Song Hong, Vietnam
Project lead: Ocean Conservancy
The Song Hong, or Red River, gets its name from its reddish-brown heavily silt-laden water. It begins in the Yunnan province of southwestern China, flows southeastward, and enters Vietnam through Lao Cai, a northwestern province. The Song Hong passes through eight other provinces, including the city of Hanoi, before flowing into the Gulf of Tonkin at Ba Lat mouth in the Nam Dinh province, where Xuan Thuy Park—a Ramsar Site designated for its rich mangrove habitat—is located. At 1,149 kilometers, it is the second largest river in Vietnam, after the Mekong River. It also served as a major travel route to China up until the late 19th century. The Song Hong supports life in 116 Vietnamese districts, and its delta has a population of over 23 million people who commonly refer to it as “our mother’s milk.”
While the Song Hong supports millions of people, it is also powerful and dangerous. Intense seasonal floods are made worse by erosion and development, and pollution plagues its waters. However, there is strong political will to address these problems. In 2019, the Vietnam Prime Minister signed the Decision 1746/QĐ-TTg on the National Action Plan on Ocean Plastic Waste Management through 2030 (NAP), which includes key priorities such as raising awareness and controlling waste in river basins. The Government has also pledged to eliminate single-use plastics by 2025.
Ocean Conservancy and its partner the Centre for Marinelife Conservation & Community Development (MCD) are taking action on the Song Hong to prevent further plastic waste from reaching the ocean.
Ocean Conservancy, based in the USA, and MCD, based in Vietnam, have installed a series of trash traps in the Song Hong. These systems consist of two booms, riverside and bankside, with hanging mesh that guide waste to a central trap. A gangway from the riverbank connecting to a bamboo work platform on top of the trap provides access for waste removal and maintenance. A prototype of this device was designed by MCD as part of a 2019 USAID-funded project to develop low-cost, innovative solutions to improve river health. It was designed with input from local experts leaning on a decade of experience working on marine debris and waste management.
The captured waste is quantified and sorted into disposal categories. High-value plastics, such as beverage bottles, are transferred to local junk-shops. Low-value plastics and other waste are transported to the local processing plant where they are either incinerated, composted, or landfilled. The team is collecting data on the captured plastic and studying the waste management system to identify alternative processing options, develop recommendations for infrastructure improvements, and inform better policy.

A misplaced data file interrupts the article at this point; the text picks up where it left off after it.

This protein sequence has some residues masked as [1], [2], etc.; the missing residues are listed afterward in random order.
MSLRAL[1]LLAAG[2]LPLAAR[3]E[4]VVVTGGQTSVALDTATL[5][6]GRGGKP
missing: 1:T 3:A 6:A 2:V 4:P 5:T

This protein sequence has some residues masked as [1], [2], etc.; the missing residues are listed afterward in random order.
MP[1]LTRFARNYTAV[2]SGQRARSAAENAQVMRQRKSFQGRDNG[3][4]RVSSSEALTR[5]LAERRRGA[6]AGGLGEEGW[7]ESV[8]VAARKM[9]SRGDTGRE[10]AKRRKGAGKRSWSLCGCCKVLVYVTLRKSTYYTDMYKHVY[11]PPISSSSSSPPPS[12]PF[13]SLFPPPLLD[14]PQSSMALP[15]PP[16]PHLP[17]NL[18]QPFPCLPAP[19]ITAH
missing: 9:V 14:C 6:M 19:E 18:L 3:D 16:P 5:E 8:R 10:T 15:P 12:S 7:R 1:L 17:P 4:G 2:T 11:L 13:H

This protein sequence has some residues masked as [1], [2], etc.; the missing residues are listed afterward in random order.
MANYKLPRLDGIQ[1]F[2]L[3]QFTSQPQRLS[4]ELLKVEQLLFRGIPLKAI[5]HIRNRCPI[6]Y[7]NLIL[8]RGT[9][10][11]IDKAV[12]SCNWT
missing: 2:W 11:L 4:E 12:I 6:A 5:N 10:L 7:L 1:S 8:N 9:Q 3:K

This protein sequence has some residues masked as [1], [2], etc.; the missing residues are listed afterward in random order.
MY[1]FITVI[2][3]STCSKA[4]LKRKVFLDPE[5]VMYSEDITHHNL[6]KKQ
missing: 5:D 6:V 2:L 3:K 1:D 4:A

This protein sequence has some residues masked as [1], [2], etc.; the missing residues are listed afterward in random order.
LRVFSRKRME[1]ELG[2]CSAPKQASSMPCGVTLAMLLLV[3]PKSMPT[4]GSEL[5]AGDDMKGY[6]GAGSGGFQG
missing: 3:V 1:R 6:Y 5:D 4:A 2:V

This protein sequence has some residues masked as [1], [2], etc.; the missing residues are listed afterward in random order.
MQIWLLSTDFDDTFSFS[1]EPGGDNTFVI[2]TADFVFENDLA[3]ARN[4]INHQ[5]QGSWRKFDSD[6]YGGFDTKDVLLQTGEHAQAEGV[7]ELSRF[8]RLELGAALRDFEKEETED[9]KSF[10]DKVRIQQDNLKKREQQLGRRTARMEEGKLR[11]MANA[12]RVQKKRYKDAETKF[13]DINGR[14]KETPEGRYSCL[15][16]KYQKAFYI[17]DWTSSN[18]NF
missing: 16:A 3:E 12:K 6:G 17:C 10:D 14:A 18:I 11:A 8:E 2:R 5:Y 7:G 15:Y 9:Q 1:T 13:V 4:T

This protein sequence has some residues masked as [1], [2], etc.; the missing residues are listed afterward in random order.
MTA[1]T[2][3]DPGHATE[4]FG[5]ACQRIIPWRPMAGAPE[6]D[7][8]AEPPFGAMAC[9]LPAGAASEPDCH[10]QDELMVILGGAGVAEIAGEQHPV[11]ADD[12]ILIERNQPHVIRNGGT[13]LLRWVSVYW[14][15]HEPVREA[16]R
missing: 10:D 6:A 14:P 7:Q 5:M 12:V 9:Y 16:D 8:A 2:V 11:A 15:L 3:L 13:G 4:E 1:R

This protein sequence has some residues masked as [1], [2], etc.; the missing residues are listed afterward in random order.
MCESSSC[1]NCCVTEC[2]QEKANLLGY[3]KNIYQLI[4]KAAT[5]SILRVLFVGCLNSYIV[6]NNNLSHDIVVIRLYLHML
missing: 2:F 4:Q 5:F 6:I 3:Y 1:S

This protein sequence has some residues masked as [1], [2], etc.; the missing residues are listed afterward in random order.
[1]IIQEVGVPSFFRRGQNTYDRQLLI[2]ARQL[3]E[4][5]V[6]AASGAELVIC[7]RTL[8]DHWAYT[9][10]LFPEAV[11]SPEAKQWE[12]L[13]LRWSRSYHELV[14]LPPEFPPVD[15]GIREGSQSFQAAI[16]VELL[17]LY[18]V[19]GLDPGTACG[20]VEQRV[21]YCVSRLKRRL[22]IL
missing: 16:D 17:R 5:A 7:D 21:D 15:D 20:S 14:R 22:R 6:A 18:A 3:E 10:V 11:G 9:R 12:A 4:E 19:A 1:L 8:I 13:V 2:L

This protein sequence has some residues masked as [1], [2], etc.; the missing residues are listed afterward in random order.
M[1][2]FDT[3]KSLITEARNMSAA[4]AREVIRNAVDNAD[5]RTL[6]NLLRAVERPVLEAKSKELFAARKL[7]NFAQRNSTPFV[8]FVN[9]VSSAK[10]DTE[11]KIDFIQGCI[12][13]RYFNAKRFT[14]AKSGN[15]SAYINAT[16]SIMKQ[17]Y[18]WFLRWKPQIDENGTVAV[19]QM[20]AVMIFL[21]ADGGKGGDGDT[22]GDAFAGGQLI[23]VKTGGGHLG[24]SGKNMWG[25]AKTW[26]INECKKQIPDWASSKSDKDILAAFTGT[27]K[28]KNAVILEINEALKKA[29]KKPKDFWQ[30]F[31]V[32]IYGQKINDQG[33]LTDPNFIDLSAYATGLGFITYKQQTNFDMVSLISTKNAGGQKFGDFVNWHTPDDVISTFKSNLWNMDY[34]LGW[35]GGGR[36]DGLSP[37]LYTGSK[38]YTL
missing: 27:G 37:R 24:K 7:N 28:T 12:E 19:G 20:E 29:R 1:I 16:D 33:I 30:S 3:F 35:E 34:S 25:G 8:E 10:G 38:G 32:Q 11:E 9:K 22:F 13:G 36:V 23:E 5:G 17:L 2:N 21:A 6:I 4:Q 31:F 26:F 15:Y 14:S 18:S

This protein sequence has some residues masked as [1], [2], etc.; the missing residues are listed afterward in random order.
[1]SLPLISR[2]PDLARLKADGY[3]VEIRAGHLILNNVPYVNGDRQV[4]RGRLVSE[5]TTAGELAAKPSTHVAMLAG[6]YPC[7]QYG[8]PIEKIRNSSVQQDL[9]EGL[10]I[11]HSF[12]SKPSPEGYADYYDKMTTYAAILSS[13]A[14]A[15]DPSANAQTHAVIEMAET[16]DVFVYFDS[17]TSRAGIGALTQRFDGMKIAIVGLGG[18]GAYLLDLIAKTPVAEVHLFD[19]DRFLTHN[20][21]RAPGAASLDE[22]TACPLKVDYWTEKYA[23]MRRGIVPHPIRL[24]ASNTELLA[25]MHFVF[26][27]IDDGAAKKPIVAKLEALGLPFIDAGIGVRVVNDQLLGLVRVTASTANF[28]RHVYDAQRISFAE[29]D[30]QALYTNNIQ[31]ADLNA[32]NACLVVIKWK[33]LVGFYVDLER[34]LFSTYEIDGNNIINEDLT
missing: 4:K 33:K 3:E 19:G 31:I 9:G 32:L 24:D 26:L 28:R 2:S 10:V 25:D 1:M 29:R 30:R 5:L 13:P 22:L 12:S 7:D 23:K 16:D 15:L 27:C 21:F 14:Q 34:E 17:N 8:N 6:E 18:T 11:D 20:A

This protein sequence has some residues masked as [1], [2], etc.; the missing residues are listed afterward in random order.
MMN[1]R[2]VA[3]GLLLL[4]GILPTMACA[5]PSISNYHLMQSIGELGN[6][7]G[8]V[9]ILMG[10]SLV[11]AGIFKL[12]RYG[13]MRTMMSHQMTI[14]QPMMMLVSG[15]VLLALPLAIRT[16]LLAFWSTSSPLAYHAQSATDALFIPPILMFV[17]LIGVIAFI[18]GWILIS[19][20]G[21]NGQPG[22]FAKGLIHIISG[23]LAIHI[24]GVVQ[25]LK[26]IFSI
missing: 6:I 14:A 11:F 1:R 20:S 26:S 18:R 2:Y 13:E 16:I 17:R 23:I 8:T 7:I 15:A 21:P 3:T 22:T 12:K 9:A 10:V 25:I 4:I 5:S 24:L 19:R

The project engages multiple members of the community—individuals, policymakers, international corporations, and businesses—to have a lasting impact. The team is executing a communications strategy to increase awareness of the plastic problem, effect behavior change, and energize local implementation of marine debris directives. A public opinion survey was conducted to gather information regarding the public’s knowledge and attitude towards plastic, the river, and the environment. At the end of the project, the same survey will be administered and compared to the baseline to quantify the social impacts of the project. In addition, Ocean Conservancy and MCD have collaborated with professional filmmakers and Vietnamese celebrities to produce videos intended to raise awareness and call for action to address plastic pollution.
Ocean Conservancy is a non-profit environmental advocacy group based in the United States. The organization helps to formulate ocean policy at the federal and state government levels based on peer-reviewed science. They run the Trash Free Seas® program, which aims to get rid of plastics at their source and partner with local organizations to implement solutions to the ocean plastics crisis. The Centre for Marinelife Conservation & Community Development (MCD) is a leading Vietnamese ENGO focused on coastal and marine ecosystem conservation across Vietnam. MCD provides an understanding of Vietnamese ocean plastics policies, liaises with local governments, manages construction and deployment of the devices, and conducts on-the-ground communication, outreach, and scientific research. The Rochman Lab at The University of Toronto Department of Ecology and Evolutionary Biology leads and guides the research on marine debris and plastic pollution.
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